Rodrigo’s background art of Central Park

Why is representation in the industry important?

I am glad to see representation be more and more a priority in the industry. To me, promoting representation is an endeavor that impacts both the present and the future generations. By advancing stories about and by people from diverse backgrounds, the industry not only allows those voices to tell their stories but also opens up the minds of people who had never seen themselves onscreen.

Growing up, I didn’t even know writing could be a career. I can’t help but wonder if I would’ve had that realization sooner if I had seen my culture onscreen. I only fully related to a show very recently with Irmão do Jorel. Look up “Irmão do Jorel lambada.” It’s hilarious! I hope that, as we strive for more diversity, people from all backgrounds can be proud of their culture and believe in their potential.

There’s a lot of thoughts on what it means to be Latinx. What does that mean to you?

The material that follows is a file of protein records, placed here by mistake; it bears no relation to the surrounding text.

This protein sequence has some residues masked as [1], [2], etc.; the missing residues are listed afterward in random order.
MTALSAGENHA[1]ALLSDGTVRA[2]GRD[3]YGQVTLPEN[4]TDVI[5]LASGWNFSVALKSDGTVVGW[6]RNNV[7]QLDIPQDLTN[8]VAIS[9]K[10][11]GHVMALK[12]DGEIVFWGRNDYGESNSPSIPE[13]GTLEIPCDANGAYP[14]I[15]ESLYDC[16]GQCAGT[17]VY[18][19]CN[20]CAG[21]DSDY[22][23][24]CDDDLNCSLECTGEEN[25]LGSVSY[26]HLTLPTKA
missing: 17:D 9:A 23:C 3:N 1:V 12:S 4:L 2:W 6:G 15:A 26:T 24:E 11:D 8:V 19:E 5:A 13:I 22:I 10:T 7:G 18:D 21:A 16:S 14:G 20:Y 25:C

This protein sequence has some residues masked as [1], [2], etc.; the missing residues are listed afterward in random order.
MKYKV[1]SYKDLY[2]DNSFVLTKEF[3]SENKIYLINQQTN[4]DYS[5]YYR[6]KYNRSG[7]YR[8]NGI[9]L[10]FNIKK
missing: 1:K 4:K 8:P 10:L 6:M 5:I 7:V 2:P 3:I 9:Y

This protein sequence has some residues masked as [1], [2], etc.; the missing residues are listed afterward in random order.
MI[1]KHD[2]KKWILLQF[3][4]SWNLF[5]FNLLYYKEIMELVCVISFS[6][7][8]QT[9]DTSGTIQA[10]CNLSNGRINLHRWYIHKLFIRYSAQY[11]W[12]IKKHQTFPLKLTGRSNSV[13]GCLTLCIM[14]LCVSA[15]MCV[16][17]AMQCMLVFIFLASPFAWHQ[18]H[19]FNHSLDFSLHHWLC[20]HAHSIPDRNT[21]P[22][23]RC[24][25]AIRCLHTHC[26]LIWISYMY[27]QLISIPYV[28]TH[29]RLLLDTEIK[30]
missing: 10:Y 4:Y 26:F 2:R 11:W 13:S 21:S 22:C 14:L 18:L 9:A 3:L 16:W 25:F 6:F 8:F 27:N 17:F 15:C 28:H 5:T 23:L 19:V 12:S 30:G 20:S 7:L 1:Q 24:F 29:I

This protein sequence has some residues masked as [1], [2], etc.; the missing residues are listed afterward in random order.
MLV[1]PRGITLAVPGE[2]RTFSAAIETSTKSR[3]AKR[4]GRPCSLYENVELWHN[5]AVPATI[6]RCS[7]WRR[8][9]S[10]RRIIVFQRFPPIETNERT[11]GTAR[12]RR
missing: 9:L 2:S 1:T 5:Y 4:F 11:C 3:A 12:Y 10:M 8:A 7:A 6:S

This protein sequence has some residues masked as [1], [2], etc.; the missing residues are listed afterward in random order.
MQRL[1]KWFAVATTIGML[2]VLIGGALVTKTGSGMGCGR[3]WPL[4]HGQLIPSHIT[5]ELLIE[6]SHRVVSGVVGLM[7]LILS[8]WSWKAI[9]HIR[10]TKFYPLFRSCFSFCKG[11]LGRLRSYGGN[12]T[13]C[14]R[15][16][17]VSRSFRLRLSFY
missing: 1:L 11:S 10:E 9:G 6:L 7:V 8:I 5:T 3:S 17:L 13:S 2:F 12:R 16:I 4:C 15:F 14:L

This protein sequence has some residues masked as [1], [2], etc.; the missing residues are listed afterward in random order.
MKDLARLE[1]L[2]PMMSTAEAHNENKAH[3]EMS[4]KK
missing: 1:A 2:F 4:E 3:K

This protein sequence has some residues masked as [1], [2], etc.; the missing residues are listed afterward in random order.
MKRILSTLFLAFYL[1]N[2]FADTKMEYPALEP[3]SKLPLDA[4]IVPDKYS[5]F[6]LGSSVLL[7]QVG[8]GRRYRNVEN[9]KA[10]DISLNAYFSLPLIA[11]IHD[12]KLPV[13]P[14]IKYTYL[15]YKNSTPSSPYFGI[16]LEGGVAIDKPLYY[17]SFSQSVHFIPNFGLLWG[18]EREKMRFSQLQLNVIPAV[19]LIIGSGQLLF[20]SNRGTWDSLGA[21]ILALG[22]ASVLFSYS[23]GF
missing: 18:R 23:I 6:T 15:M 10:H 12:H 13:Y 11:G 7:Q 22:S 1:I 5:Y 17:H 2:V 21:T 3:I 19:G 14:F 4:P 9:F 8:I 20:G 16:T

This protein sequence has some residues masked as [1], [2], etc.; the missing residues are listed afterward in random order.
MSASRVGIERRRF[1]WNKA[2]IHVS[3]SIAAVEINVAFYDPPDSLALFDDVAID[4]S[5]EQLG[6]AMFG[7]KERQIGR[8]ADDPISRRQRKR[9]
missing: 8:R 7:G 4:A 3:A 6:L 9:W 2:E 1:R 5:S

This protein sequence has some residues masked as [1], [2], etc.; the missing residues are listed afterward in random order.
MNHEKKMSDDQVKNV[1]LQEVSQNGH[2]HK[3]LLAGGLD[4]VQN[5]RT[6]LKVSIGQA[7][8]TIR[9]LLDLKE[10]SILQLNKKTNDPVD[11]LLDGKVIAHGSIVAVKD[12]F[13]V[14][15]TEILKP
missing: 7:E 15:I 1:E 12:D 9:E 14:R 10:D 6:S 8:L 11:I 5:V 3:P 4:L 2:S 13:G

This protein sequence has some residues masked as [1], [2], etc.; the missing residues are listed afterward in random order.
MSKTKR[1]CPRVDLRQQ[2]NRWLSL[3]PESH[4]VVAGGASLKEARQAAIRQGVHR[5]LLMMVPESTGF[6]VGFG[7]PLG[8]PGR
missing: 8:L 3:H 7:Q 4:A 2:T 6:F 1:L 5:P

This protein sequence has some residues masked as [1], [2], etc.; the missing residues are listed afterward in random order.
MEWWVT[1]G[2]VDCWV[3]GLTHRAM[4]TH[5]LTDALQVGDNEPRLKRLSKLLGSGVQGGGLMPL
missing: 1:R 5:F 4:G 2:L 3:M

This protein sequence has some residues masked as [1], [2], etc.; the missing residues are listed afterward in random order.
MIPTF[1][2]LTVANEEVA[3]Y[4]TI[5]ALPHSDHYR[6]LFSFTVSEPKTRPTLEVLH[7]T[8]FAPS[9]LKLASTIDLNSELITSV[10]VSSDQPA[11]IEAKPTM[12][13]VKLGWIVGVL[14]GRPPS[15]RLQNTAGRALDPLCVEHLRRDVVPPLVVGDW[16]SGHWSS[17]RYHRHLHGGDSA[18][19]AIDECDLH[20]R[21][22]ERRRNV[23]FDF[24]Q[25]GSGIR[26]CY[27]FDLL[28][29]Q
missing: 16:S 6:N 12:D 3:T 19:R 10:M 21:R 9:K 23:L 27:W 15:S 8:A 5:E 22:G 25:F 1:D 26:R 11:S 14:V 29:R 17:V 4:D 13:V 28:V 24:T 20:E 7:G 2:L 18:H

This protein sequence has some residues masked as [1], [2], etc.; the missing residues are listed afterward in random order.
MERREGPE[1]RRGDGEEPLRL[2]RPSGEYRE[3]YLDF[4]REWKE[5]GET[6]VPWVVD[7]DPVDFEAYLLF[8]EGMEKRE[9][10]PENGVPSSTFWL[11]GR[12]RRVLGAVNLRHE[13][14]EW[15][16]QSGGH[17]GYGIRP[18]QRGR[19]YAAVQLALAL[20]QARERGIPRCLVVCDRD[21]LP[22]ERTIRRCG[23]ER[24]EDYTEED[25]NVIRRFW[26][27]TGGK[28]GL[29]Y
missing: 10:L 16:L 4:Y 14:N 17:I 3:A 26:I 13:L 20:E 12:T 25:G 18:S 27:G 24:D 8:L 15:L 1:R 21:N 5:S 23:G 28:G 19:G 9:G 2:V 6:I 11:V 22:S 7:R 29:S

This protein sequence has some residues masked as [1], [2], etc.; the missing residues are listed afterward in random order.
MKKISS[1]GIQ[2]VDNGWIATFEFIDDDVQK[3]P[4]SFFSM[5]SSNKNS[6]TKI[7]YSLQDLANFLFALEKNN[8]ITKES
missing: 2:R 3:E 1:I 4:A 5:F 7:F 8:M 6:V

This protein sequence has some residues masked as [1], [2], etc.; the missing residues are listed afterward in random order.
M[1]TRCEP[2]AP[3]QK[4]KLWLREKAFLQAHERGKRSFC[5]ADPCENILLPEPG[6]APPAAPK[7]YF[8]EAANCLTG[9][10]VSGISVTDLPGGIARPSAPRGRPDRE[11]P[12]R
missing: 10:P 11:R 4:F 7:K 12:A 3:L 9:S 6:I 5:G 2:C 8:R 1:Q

I do my best to imbue every story I write with my Latin heritage. Some of them take place in Brazil or carry Brazilian elements within them. But I think representation goes deeper than the subject matter of a project. My new pilot, although not taking place in Latin America or portraying a Latin family specifically, carries the theme of living with joy, which is something deeply ingrained in my upbringing and in the Latin culture.

I like to think of representation in stories working in several layers, from transporting audiences to other places to presenting them with new ways to see the world.

What’s something you’re really, really hyped about?

Encanto! I’m super, super excited to watch it later this month. It’s been awesome to see the trailers and relate to so many aspects of the Colombian culture that we share as South Americans. I can’t wait to watch it on the big screen and then devour all the behind-the-scenes info I can find.

 

We can’t wait for Encanto either! Thank you for interviewing with us, Rodrigo!

 

Follow Rodrigo Carvalhedo on social media!

 

Instagram: @rcarvalhedoart

LinkedIn: https://www.linkedin.com/in/rodrigo-carvalhedo/